His personal property was seized by the federal marshal and the court-appointed receiver.
Stinson from Berwyn, 55, was indicted and arrested Friday and charged with defrauding 260 investors of $17-million in a Ponzi scheme.
The government says Stinson's Life's Good Inc. promised returns of 10 to 16 percent through real estate investments. Prosecutors say he was using the investors' money for himself and his family and to pay earlier victims to keep the scam going.
Clearly, Life's Good brought Stinson and his family lots of the good life.
The inventory filling the entire auction house today was extensive.
"It's definitely first class material; all this stuff seems very nice and the deals seem pretty well so far," bidder Robert Popso said.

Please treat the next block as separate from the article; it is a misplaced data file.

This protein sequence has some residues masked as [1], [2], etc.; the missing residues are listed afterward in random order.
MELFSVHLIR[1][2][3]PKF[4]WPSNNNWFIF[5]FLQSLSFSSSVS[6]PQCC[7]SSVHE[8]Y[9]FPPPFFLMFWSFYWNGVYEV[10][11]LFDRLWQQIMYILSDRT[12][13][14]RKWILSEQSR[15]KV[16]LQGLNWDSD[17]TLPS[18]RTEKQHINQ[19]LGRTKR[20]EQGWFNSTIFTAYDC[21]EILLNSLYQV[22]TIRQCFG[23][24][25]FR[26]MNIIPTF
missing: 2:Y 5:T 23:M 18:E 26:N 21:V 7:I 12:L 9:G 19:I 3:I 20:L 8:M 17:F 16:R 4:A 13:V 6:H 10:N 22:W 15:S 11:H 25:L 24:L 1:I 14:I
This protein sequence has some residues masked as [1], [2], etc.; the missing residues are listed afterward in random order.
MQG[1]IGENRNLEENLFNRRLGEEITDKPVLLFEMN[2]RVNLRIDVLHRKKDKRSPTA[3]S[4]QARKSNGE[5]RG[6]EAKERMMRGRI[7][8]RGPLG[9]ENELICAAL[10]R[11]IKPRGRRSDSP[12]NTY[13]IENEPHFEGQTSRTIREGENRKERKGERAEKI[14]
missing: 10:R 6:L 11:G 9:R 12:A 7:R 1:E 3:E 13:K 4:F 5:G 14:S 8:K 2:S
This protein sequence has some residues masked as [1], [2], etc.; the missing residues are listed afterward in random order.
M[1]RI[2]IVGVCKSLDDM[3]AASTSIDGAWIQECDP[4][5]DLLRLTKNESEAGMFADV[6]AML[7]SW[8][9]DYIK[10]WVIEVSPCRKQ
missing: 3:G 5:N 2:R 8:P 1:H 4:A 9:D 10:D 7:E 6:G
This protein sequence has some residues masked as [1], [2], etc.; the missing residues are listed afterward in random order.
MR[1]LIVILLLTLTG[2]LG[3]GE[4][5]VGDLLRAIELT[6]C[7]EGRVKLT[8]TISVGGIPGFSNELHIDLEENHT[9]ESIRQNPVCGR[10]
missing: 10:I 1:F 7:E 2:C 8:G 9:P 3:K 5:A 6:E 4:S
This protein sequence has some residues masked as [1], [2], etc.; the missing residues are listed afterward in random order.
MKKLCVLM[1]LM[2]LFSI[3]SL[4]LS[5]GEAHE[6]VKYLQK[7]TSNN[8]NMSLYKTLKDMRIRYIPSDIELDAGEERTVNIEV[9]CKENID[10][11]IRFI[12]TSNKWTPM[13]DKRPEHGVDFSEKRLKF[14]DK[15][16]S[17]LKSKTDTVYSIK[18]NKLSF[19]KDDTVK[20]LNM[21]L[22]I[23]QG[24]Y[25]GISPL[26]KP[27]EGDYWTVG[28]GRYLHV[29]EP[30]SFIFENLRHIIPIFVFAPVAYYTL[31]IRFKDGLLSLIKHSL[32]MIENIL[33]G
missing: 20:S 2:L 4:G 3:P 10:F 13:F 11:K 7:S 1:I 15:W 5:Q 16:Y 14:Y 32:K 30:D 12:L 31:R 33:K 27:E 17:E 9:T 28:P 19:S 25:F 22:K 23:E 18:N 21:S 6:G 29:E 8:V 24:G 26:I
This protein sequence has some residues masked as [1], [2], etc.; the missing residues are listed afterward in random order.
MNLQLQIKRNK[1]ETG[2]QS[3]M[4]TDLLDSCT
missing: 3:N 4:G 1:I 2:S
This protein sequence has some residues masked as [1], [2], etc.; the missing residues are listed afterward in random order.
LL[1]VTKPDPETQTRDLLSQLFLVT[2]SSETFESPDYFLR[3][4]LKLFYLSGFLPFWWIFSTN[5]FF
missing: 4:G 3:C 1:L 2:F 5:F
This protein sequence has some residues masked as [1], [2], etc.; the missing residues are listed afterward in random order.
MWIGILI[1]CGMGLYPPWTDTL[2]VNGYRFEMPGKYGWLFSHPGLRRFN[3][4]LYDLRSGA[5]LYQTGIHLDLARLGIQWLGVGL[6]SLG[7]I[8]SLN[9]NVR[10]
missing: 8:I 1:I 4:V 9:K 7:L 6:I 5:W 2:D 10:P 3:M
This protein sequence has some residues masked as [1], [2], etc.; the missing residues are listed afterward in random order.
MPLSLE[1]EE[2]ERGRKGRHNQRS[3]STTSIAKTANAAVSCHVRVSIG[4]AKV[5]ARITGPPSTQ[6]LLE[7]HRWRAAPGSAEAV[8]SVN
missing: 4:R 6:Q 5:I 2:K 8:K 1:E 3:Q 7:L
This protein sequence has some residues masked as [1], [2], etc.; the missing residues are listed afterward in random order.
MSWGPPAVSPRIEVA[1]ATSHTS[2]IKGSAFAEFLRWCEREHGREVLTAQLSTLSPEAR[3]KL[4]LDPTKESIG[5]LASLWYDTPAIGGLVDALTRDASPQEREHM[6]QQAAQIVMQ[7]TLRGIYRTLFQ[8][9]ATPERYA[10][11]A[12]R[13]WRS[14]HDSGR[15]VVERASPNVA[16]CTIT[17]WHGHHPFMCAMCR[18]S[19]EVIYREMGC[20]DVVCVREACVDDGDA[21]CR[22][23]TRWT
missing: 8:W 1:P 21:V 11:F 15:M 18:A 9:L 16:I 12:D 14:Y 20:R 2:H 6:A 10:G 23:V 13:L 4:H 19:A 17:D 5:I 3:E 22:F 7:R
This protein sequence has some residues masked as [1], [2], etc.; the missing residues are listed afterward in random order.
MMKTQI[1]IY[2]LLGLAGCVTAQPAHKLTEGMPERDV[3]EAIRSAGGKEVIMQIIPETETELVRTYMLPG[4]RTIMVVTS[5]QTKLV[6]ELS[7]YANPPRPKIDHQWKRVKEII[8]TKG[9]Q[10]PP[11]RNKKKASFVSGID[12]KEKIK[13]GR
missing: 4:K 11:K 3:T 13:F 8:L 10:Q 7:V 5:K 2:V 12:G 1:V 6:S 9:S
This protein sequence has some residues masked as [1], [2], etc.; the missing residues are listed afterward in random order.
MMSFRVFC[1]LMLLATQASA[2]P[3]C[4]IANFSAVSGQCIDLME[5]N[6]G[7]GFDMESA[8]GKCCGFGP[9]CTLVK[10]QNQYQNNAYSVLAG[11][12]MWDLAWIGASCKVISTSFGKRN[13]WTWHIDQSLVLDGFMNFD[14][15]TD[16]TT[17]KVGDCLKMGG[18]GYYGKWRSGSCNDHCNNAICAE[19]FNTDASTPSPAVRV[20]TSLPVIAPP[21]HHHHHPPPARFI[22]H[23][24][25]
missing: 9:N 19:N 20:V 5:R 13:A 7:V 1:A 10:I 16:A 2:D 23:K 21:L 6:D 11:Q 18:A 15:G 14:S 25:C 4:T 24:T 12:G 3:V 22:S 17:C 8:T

Hundreds of bidders came out today and hundreds of proxies were present as well bidding on everything from a fleet of 12 cars (including four Mercedes), flat screen TVs, furniture, audio gear, a Steinway baby grand piano, and other high-end musical instruments. Plus, furnishings to fill multiple homes and offices, jewelry, and recreation gear were all up for grabs.
What happens to all the money that was raised at the auction? The funds will be divided up among the alleged victims of Stinson's Life's Good Inc.
"Part of what we're doing here today is selling these assets to recoup as much money as possible," court-appointed receiver Kamian Schwartzman said.
According to the Justice Department, Stinson has been convicted of fraud many times before; if he goes down this time, he could be looking at a sentence of more than 300 years in federal prison.